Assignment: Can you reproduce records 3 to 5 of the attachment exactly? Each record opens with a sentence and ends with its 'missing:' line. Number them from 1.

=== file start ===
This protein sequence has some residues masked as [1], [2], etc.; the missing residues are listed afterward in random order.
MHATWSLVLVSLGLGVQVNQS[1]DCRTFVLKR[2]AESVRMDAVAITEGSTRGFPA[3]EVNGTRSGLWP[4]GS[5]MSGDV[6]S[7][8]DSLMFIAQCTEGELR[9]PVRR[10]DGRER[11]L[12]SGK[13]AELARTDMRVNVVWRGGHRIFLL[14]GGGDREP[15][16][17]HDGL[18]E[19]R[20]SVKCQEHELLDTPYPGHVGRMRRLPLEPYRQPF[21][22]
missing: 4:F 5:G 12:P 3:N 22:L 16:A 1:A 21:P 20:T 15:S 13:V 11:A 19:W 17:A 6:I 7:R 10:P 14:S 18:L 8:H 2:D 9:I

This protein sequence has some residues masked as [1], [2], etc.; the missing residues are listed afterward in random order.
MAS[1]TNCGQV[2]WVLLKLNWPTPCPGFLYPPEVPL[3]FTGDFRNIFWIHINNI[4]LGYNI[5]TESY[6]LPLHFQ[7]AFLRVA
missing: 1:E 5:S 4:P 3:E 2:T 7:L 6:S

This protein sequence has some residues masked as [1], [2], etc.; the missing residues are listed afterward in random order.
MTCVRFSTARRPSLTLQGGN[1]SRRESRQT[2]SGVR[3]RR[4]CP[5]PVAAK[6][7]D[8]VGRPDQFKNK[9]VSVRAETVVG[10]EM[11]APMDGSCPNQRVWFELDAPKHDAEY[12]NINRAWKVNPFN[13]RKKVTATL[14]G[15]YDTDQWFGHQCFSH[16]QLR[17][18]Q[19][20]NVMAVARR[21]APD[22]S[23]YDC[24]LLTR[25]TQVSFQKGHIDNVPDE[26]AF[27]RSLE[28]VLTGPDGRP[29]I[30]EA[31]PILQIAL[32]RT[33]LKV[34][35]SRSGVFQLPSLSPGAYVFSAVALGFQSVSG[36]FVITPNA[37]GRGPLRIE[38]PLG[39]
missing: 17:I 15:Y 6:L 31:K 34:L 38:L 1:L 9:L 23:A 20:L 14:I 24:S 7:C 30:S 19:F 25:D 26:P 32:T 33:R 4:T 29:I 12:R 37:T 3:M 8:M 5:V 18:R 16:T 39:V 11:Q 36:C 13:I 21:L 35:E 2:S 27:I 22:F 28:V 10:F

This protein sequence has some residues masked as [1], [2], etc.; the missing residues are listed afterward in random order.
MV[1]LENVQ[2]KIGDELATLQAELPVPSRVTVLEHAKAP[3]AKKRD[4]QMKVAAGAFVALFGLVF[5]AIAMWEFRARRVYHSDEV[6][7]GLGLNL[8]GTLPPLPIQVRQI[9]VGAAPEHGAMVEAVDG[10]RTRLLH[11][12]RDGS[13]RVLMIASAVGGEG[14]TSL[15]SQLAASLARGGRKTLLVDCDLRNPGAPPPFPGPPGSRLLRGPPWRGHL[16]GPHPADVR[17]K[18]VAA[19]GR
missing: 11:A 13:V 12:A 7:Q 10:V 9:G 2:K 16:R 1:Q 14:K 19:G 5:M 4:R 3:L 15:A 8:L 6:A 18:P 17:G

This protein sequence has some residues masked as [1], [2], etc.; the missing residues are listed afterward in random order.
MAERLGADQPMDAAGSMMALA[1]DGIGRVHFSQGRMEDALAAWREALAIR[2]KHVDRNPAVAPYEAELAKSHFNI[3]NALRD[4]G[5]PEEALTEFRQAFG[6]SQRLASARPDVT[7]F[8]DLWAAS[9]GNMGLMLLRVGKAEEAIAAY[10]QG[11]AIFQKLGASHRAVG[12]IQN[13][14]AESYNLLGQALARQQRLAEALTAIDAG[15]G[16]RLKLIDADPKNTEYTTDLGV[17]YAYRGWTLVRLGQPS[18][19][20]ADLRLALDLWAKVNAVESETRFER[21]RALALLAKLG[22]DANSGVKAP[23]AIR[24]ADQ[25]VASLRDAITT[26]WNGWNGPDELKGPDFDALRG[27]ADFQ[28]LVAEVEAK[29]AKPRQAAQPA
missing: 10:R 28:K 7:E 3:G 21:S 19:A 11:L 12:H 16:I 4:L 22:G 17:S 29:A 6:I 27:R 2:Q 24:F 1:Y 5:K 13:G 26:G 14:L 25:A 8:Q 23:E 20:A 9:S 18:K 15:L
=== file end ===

This protein sequence has some residues masked as [1], [2], etc.; the missing residues are listed afterward in random order.
MTCVRFSTARRPSLTLQGGN[1]SRRESRQT[2]SGVR[3]RR[4]CP[5]PVAAK[6][7]D[8]VGRPDQFKNK[9]VSVRAETVVG[10]EM[11]APMDGSCPNQRVWFELDAPKHDAEY[12]NINRAWKVNPFN[13]RKKVTATL[14]G[15]YDTDQWFGHQCFSH[16]QLR[17][18]Q[19][20]NVMAVARR[21]APD[22]S[23]YDC[24]LLTR[25]TQVSFQKGHIDNVPDE[26]AF[27]RSLE[28]VLTGPDGRP[29]I[30]EA[31]PILQIAL[32]RT[33]LKV[34][35]SRSGVFQLPSLSPGAYVFSAVALGFQSVSG[36]FVITPNA[37]GRGPLRIE[38]PLG[39]
missing: 17:I 15:Y 6:L 31:K 34:L 38:L 1:L 9:L 23:A 20:L 14:I 24:S 7:C 30:S 19:F 25:D 26:P 32:T 33:R 4:T 29:I 12:R 37:T 3:M 8:M 5:V 18:R 16:T 39:V 11:Q 36:C 13:I 21:L 35:E 2:S 27:I 22:F 28:V 10:F

This protein sequence has some residues masked as [1], [2], etc.; the missing residues are listed afterward in random order.
MV[1]LENVQ[2]KIGDELATLQAELPVPSRVTVLEHAKAP[3]AKKRD[4]QMKVAAGAFVALFGLVF[5]AIAMWEFRARRVYHSDEV[6][7]GLGLNL[8]GTLPPLPIQVRQI[9]VGAAPEHGAMVEAVDG[10]RTRLLH[11][12]RDGS[13]RVLMIASAVGGEG[14]TSL[15]SQLAASLARGGRKTLLVDCDLRNPGAPPPFPGPPGSRLLRGPPWRGHL[16]GPHPADVR[17]K[18]VAA[19]GR
missing: 11:A 13:V 12:A 7:Q 10:V 9:G 2:K 16:R 1:Q 14:K 19:G 5:M 4:R 3:L 15:A 8:L 6:A 18:P 17:G

This protein sequence has some residues masked as [1], [2], etc.; the missing residues are listed afterward in random order.
MAERLGADQPMDAAGSMMALA[1]DGIGRVHFSQGRMEDALAAWREALAIR[2]KHVDRNPAVAPYEAELAKSHFNI[3]NALRD[4]G[5]PEEALTEFRQAFG[6]SQRLASARPDVT[7]F[8]DLWAAS[9]GNMGLMLLRVGKAEEAIAAY[10]QG[11]AIFQKLGASHRAVG[12]IQN[13][14]AESYNLLGQALARQQRLAEALTAIDAG[15]G[16]RLKLIDADPKNTEYTTDLGV[17]YAYRGWTLVRLGQPS[18][19][20]ADLRLALDLWAKVNAVESETRFER[21]RALALLAKLG[22]DANSGVKAP[23]AIR[24]ADQ[25]VASLRDAITT[26]WNGWNGPDELKGPDFDALRG[27]ADFQ[28]LVAEVEAK[29]AKPRQAAQPA
missing: 10:R 28:K 7:E 3:G 21:S 19:A 11:L 12:H 16:I 4:L 22:G 17:S 29:A 6:I 27:R 2:Q 24:F 1:Y 5:K 13:G 26:G 14:L 25:A 8:Q 23:E 20:A 9:S 18:K 15:L